About 13,000 Bostonians decided to cast their votes early at City Hall or at one of several satellite polling centers last week, according to figures shared with the Reporter by the city’s Election Department. There’s probably a good chunk of those 13,000 people who’d wished they’d kept their ballot box powder dry before the weekend.
Joe Biden, counted out as a legit contender in Massachusetts based on consistent polls ahead of last week, scored a huge victory in South Carolina on Saturday. The former vice-president under Barack Obama squeezed every drop of juice out of his landslide win and capped it off with back-to-back-to-back endorsements from former rivals Pete Buttigieg, Amy Klobuchar and Beto O’Rourke.
By the time the actual election day rolled around on Tuesday, it was a very different contest on the Democrats’ side, but if you were one of the thousands of Bostonians who had already cast your lot, it mattered not.
What did early voting look like on the ground here in Dorchester and Mattapan? It wasn’t really a huge draw. A total of 864 people showed up last Thursday to vote at one of the three places in our two neighborhoods. The breakdown was 441 at All Saints Church on Ashmont Street; 243 at Mildred Ave Community Center in Mattapan; and 180 at First Parish Church on Meetinghouse Hill.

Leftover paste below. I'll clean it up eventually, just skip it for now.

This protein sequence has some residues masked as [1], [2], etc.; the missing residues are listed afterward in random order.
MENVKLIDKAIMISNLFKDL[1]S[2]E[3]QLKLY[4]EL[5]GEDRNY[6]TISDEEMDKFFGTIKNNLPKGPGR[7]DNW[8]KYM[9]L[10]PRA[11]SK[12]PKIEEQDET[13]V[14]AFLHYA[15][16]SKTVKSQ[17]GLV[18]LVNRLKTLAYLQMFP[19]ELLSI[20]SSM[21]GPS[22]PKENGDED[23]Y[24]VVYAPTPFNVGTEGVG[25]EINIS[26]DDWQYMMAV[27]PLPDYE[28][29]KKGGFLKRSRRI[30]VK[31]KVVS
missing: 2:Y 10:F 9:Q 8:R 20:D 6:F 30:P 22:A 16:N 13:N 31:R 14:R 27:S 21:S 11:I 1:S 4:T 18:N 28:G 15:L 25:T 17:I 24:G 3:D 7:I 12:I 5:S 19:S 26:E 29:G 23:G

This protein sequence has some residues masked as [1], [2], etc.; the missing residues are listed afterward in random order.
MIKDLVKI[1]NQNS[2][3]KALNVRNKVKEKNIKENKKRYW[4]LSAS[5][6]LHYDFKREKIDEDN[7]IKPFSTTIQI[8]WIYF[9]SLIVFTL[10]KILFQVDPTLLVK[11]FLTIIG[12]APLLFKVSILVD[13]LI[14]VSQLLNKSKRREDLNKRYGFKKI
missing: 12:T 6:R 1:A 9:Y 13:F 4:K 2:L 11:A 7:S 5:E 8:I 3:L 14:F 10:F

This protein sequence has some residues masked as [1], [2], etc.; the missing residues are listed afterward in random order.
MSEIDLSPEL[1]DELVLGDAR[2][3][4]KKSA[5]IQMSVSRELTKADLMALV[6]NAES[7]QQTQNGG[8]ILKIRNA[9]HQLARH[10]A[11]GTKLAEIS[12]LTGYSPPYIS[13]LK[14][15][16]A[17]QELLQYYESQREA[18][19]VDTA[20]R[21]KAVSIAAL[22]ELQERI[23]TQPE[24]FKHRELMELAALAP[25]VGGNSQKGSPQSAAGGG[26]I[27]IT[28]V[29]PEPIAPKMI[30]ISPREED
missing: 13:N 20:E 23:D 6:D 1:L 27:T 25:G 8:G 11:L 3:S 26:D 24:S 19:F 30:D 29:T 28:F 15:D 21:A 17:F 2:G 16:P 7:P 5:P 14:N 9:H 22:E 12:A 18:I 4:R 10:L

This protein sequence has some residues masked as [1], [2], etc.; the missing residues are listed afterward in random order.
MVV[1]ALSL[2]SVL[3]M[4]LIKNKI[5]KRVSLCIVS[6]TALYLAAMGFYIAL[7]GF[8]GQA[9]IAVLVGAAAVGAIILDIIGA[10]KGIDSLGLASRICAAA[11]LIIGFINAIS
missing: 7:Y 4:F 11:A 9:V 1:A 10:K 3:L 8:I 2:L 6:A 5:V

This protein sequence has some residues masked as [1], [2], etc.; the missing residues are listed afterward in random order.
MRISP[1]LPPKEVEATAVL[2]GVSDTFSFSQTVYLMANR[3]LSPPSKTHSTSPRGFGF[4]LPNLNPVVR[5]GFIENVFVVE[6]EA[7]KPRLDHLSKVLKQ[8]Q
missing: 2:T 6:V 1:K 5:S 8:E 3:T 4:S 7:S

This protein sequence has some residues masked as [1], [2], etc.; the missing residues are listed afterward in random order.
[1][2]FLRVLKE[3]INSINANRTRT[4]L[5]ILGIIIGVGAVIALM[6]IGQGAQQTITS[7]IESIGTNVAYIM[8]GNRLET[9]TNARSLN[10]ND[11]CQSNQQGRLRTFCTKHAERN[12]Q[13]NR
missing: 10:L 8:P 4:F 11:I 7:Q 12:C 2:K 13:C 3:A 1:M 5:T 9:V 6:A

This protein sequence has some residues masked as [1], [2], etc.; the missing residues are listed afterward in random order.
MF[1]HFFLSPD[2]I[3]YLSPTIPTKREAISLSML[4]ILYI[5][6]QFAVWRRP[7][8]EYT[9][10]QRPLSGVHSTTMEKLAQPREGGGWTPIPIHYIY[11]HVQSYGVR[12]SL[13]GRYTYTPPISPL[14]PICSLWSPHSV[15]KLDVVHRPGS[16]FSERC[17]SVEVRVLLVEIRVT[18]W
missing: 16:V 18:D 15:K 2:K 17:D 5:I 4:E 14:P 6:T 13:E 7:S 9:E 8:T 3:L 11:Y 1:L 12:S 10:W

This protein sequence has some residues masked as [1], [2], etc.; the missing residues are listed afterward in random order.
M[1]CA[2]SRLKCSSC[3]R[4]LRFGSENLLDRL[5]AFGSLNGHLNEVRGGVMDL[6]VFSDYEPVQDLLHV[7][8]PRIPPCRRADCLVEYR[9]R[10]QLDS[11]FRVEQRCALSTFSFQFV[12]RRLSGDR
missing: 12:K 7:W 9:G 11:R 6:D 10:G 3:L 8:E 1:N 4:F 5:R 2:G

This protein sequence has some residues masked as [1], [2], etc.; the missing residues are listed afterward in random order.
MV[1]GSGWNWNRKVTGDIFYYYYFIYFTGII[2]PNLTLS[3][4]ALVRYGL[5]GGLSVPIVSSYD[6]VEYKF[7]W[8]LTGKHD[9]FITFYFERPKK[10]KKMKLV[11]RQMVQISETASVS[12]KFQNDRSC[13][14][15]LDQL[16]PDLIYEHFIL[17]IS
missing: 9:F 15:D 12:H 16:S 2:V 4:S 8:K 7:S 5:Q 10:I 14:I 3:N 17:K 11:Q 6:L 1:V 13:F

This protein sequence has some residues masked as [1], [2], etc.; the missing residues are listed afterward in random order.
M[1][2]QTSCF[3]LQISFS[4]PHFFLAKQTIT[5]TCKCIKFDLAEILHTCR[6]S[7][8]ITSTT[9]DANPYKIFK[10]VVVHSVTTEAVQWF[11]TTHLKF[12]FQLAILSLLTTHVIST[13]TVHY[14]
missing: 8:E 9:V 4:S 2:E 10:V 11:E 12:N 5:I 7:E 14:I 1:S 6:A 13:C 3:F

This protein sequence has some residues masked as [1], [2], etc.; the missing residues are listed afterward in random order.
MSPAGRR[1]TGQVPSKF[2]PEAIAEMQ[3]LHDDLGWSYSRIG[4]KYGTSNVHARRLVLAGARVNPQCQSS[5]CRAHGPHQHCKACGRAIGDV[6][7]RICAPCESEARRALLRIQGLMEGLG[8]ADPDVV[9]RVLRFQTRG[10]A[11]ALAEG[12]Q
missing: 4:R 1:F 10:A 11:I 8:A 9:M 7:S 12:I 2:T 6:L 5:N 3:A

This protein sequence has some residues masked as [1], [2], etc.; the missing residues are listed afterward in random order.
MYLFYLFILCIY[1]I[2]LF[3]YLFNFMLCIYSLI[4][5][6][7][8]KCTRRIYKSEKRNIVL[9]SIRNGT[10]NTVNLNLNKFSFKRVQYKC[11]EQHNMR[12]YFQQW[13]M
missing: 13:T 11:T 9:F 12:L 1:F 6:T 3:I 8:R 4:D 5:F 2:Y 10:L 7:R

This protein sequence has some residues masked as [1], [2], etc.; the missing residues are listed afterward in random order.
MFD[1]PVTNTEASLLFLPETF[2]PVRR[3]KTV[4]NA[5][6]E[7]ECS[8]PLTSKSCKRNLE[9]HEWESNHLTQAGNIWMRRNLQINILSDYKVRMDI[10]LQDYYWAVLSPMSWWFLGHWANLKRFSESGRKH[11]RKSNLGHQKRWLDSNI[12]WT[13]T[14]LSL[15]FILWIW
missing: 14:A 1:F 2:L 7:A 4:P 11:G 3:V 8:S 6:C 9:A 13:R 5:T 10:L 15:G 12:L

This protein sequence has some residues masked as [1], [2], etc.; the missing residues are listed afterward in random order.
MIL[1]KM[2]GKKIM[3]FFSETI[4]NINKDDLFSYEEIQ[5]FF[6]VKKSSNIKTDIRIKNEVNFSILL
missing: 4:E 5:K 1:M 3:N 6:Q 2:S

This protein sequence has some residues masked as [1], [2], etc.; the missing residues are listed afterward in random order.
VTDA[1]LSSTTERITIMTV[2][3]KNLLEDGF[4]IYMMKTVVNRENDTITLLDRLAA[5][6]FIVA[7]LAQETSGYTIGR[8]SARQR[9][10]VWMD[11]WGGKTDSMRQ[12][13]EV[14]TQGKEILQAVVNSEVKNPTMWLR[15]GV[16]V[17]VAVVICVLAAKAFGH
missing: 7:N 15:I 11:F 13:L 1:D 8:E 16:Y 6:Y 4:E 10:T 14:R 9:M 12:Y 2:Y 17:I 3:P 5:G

Outside of City Hall, the largest turnout at a satellite location was Roche Community Center in West Roxbury, where 1,187 voters showed on Thursday. Copley Square Library recorded 1,625 voters on Tuesday.
“I’m voting early because it’s just much easier, it’s convenient,” said Ira Li, a Dorchester voter who stopped to talk to the Reporter as he exited First Parish Church on Thursday afternoon. A woman named Margaret (who declined to give her last name) told us: “I came today because I work part-time and this is easier than rushing at the last minute and waiting in line.”
It’s true that early voting can be a big time-saver.
But in the context of this election— a fluid, dynamic primary featuring a large menu of choices and some excellent candidates— it seems wrong-headed. This is the first time Massachusetts has staged a week of early voting ahead of the March presidential primary. It says here that it should be the last.
Look at the results from Texas for further indicators that early voting can be skewed. Biden’s bounce out of South Carolina was reflected strongly in the Super Tuesday vote, but his competitors led the field in the early vote, according to reports from CNN and MSNBC. That’s likely true in every state that conducts early voting.
As we’ve all just witnessed over the last five days, the nature of the presidential primary season is so compact, so turbulent that it really makes sense to let the preponderance of evidence prevail upon voters’ ultimate decisions.
We all want to see more participation — and there are better ways to do it; namely, same-day registration, which is something Massachusetts lawmakers seem close to considering this session. But, if we decide to stage early voting in the future, let’s save it for the general election in November, when there is a set, binary choice in front of the electorate. Let’s give future primary voters every opportunity to have all of the facts at their disposal before filling in their ovals.